Classical liberal theorists were of a similar mind. French economist J.-B. Say, for example, argued that “A tax can never be favorable to the public welfare, except by the good use that is made of its proceeds.” The idea here is that taxation itself is the worst way of going about building a civilization, but if there is no other way to protect the public, then tax, and expend the conscript resources only on projects (rule of law, national defense, say) that truly benefit everybody.

Libertarians often argue that most government spending, these days, does not fill the old liberal standard of benefiting everybody. Instead, most spending of taxed resources aids some at the expense of others, and amounts not to serving a plausible public interest, but, instead, serving private, or factional interests.

Therefore libertarians argue against all variants of statism on grounds that would have been familiar to the old liberals, often making arguments like this: government funds built on taxes must inevitably present a “tragedy of the commons” where individuals and factions fight each other to exploit the common resource each for maximum advantage, gaining more than the other — or at least not gaining too little to become a net taxpayer. This endangers the common resource — just as overgrazing of a common field, or over-fishing of a commonly owned lake, river, or stream — and can have the effect of favoring the greedy and powerful over the masses, and eventually leading to the degradation of the commons.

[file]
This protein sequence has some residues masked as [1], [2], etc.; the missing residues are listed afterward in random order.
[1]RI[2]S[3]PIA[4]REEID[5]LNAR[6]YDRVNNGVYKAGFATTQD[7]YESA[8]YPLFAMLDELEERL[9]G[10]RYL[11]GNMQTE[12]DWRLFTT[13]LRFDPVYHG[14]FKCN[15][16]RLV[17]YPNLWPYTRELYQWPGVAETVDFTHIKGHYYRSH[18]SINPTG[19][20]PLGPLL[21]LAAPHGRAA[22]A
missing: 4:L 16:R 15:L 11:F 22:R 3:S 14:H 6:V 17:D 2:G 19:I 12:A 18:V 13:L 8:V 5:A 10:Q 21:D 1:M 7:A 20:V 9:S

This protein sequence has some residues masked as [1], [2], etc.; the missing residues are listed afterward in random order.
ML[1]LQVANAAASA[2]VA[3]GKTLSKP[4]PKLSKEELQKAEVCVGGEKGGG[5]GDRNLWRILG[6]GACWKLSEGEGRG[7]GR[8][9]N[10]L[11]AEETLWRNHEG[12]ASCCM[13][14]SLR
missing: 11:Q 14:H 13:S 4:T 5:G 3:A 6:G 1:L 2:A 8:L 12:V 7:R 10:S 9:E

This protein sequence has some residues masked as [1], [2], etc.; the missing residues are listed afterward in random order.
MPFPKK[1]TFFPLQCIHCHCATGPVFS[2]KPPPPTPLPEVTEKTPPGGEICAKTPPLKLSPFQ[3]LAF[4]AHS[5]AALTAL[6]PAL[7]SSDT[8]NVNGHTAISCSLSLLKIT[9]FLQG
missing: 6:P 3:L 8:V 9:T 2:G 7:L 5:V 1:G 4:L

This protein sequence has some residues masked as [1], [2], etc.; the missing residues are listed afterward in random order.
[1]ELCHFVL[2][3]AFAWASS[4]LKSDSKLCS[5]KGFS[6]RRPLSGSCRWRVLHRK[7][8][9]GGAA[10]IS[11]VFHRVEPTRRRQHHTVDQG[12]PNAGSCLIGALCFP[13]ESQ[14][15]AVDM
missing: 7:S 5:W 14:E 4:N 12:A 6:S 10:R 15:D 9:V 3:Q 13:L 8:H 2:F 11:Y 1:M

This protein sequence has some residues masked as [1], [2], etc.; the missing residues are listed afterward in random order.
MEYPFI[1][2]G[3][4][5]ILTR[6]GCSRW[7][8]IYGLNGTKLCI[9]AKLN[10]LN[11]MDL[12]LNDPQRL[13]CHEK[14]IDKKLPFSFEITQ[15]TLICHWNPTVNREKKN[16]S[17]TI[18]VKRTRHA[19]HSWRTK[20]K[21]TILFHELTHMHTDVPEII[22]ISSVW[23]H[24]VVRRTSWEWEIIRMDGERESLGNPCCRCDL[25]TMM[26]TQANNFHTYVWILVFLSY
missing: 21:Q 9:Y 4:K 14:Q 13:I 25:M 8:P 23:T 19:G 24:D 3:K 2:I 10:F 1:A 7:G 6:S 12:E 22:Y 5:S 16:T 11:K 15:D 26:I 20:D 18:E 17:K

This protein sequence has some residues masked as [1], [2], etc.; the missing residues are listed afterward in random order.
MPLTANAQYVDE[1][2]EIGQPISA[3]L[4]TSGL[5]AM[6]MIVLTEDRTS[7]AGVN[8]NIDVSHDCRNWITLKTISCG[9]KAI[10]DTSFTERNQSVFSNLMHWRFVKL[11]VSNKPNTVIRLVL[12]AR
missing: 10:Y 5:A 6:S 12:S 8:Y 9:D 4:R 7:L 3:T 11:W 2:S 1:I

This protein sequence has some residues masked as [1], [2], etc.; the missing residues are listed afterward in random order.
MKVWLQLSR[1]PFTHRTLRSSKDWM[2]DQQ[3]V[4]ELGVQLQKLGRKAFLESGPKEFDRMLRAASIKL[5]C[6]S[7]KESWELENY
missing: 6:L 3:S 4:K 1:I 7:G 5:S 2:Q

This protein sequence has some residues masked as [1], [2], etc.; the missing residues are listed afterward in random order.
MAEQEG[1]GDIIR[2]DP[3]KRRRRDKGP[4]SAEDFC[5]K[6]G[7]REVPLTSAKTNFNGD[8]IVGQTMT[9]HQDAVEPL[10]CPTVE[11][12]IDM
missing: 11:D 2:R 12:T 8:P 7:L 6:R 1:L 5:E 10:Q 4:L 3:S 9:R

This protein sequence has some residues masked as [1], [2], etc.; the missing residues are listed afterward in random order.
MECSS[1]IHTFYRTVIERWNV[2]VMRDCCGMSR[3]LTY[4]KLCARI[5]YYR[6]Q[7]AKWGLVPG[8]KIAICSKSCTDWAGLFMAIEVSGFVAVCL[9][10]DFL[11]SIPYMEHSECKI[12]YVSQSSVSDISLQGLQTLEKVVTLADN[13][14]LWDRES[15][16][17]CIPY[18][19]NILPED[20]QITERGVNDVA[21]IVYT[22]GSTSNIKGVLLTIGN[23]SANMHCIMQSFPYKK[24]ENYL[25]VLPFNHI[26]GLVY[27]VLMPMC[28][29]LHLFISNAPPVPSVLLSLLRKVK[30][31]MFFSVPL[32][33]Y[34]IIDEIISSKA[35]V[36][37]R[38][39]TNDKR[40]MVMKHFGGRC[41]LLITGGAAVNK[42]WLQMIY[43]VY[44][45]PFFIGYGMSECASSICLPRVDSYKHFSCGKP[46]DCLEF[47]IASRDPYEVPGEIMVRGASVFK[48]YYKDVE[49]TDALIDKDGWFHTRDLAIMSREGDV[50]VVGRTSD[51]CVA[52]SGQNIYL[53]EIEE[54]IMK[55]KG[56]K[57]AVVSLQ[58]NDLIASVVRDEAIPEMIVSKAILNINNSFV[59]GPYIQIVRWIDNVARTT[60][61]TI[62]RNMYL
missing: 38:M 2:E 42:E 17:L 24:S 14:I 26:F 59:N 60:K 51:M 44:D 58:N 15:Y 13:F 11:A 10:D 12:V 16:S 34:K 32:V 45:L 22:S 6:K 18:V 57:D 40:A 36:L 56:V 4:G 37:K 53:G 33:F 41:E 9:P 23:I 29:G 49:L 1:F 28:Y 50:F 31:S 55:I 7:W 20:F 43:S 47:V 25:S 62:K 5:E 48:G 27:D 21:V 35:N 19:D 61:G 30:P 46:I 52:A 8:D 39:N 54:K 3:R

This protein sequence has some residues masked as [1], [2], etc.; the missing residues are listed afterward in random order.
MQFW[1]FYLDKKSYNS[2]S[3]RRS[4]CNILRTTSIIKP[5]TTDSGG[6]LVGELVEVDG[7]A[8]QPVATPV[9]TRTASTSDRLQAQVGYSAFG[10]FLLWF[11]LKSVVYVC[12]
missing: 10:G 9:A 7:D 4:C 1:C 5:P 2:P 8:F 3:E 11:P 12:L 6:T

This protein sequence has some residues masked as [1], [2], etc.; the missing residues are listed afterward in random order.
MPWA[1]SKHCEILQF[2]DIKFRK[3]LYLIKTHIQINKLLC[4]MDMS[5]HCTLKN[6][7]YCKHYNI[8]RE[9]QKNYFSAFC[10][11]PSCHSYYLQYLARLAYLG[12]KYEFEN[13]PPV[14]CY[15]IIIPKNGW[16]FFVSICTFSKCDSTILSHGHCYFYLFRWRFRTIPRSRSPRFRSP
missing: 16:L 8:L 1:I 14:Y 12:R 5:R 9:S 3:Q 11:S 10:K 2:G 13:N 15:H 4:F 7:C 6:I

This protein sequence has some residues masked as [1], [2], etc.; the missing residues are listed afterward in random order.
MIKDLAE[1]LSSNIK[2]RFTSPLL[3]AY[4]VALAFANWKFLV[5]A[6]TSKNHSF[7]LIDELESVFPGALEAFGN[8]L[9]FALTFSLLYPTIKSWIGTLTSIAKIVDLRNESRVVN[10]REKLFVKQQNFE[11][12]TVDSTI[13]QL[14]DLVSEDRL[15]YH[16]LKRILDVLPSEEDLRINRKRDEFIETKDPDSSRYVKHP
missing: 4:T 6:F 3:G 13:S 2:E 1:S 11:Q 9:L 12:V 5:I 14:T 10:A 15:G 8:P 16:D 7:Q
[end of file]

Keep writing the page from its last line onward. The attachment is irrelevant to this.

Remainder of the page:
Classical liberal economists, individualist social theorists, and libertarian political philosophers have been elaborating variations on this theme for centuries. These arguments have demoralized statists, over and over, to the point that they turn to obscurantism (Marxian fancies or Keynesian farragoes) or mere name-calling, in response. (Statism is the idea that the public good can be served by massive state regulation and spending, all dependent upon taxation.)